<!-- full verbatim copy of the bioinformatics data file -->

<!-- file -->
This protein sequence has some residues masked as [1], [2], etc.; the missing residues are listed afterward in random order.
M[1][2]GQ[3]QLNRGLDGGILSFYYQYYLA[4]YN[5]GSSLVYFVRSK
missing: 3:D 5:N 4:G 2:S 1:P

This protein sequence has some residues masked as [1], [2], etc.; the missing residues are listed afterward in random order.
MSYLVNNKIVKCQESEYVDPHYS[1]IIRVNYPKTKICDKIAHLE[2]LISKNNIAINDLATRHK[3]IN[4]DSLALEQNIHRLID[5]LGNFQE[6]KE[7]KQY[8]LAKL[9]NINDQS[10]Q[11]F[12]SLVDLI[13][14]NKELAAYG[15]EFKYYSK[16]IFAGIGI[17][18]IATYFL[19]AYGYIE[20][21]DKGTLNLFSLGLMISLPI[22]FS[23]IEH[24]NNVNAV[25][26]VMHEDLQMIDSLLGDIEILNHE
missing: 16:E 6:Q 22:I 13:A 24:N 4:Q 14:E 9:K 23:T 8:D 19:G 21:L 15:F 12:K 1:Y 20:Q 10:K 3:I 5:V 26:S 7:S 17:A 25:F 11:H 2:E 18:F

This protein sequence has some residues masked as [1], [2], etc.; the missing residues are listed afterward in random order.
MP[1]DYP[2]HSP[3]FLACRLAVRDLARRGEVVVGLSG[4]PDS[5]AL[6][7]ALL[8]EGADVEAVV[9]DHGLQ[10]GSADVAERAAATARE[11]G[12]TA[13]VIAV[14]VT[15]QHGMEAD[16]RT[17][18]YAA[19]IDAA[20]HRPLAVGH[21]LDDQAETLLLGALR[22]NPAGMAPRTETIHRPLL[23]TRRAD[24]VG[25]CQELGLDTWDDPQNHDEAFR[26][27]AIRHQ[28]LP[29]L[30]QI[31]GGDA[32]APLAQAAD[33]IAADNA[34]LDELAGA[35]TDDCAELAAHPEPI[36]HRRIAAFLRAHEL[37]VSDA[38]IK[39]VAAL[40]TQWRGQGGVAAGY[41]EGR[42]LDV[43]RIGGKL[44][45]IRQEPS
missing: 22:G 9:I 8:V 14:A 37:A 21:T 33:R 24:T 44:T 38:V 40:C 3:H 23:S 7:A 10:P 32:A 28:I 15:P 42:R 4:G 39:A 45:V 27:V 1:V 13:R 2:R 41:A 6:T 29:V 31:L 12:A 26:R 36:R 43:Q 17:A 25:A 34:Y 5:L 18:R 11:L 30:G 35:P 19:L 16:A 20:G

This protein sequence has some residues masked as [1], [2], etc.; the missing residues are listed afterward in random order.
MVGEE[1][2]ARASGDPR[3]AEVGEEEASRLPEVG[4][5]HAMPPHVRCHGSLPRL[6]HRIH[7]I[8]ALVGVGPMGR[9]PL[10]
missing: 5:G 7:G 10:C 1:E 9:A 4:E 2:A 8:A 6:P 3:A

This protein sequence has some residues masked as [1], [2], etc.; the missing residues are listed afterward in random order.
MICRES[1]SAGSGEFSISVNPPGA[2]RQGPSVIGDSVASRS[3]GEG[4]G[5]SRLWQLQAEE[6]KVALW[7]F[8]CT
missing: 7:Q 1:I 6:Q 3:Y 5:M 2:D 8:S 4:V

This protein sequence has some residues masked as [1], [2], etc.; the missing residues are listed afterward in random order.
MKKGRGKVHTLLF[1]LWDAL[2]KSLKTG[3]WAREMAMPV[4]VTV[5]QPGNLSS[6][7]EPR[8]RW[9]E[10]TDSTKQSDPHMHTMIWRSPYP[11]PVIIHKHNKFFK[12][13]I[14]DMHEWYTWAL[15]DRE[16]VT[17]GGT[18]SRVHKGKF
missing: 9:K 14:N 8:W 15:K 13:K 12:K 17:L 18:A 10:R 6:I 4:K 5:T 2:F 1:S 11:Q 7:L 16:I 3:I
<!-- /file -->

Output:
This protein sequence has some residues masked as [1], [2], etc.; the missing residues are listed afterward in random order.
M[1][2]GQ[3]QLNRGLDGGILSFYYQYYLA[4]YN[5]GSSLVYFVRSK
missing: 3:D 5:N 4:G 2:S 1:P

This protein sequence has some residues masked as [1], [2], etc.; the missing residues are listed afterward in random order.
MSYLVNNKIVKCQESEYVDPHYS[1]IIRVNYPKTKICDKIAHLE[2]LISKNNIAINDLATRHK[3]IN[4]DSLALEQNIHRLID[5]LGNFQE[6]KE[7]KQY[8]LAKL[9]NINDQS[10]Q[11]F[12]SLVDLI[13][14]NKELAAYG[15]EFKYYSK[16]IFAGIGI[17][18]IATYFL[19]AYGYIE[20][21]DKGTLNLFSLGLMISLPI[22]FS[23]IEH[24]NNVNAV[25][26]VMHEDLQMIDSLLGDIEILNHE
missing: 16:E 6:Q 22:I 13:A 24:N 4:Q 14:E 9:K 23:T 8:D 19:G 21:L 15:F 12:K 1:Y 20:Q 10:K 3:I 5:V 26:S 7:S 17:A 25:F 11:H 2:E 18:F

This protein sequence has some residues masked as [1], [2], etc.; the missing residues are listed afterward in random order.
MP[1]DYP[2]HSP[3]FLACRLAVRDLARRGEVVVGLSG[4]PDS[5]AL[6][7]ALL[8]EGADVEAVV[9]DHGLQ[10]GSADVAERAAATARE[11]G[12]TA[13]VIAV[14]VT[15]QHGMEAD[16]RT[17][18]YAA[19]IDAA[20]HRPLAVGH[21]LDDQAETLLLGALR[22]NPAGMAPRTETIHRPLL[23]TRRAD[24]VG[25]CQELGLDTWDDPQNHDEAFR[26][27]AIRHQ[28]LP[29]L[30]QI[31]GGDA[32]APLAQAAD[33]IAADNA[34]LDELAGA[35]TDDCAELAAHPEPI[36]HRRIAAFLRAHEL[37]VSDA[38]IK[39]VAAL[40]TQWRGQGGVAAGY[41]EGR[42]LDV[43]RIGGKL[44][45]IRQEPS
missing: 22:G 9:I 8:V 14:A 37:A 21:T 33:R 24:T 44:T 38:V 40:C 3:H 23:S 7:A 10:P 32:A 28:I 15:P 42:R 4:G 39:A 45:V 27:V 1:V 13:R 2:R 41:A 6:T 29:V 31:L 12:A 26:R 36:R 43:Q 17:A 25:A 34:Y 5:L 18:R 11:L 30:G 35:P 19:L 16:A 20:G

This protein sequence has some residues masked as [1], [2], etc.; the missing residues are listed afterward in random order.
MVGEE[1][2]ARASGDPR[3]AEVGEEEASRLPEVG[4][5]HAMPPHVRCHGSLPRL[6]HRIH[7]I[8]ALVGVGPMGR[9]PL[10]
missing: 5:G 7:G 10:C 1:E 9:A 4:E 2:A 8:A 6:P 3:A

This protein sequence has some residues masked as [1], [2], etc.; the missing residues are listed afterward in random order.
MICRES[1]SAGSGEFSISVNPPGA[2]RQGPSVIGDSVASRS[3]GEG[4]G[5]SRLWQLQAEE[6]KVALW[7]F[8]CT
missing: 7:Q 1:I 6:Q 3:Y 5:M 2:D 8:S 4:V

This protein sequence has some residues masked as [1], [2], etc.; the missing residues are listed afterward in random order.
MKKGRGKVHTLLF[1]LWDAL[2]KSLKTG[3]WAREMAMPV[4]VTV[5]QPGNLSS[6][7]EPR[8]RW[9]E[10]TDSTKQSDPHMHTMIWRSPYP[11]PVIIHKHNKFFK[12][13]I[14]DMHEWYTWAL[15]DRE[16]VT[17]GGT[18]SRVHKGKF
missing: 9:K 14:N 8:W 15:K 13:K 12:K 17:L 18:A 10:R 6:I 4:K 5:T 2:F 1:S 11:Q 7:L 16:I 3:I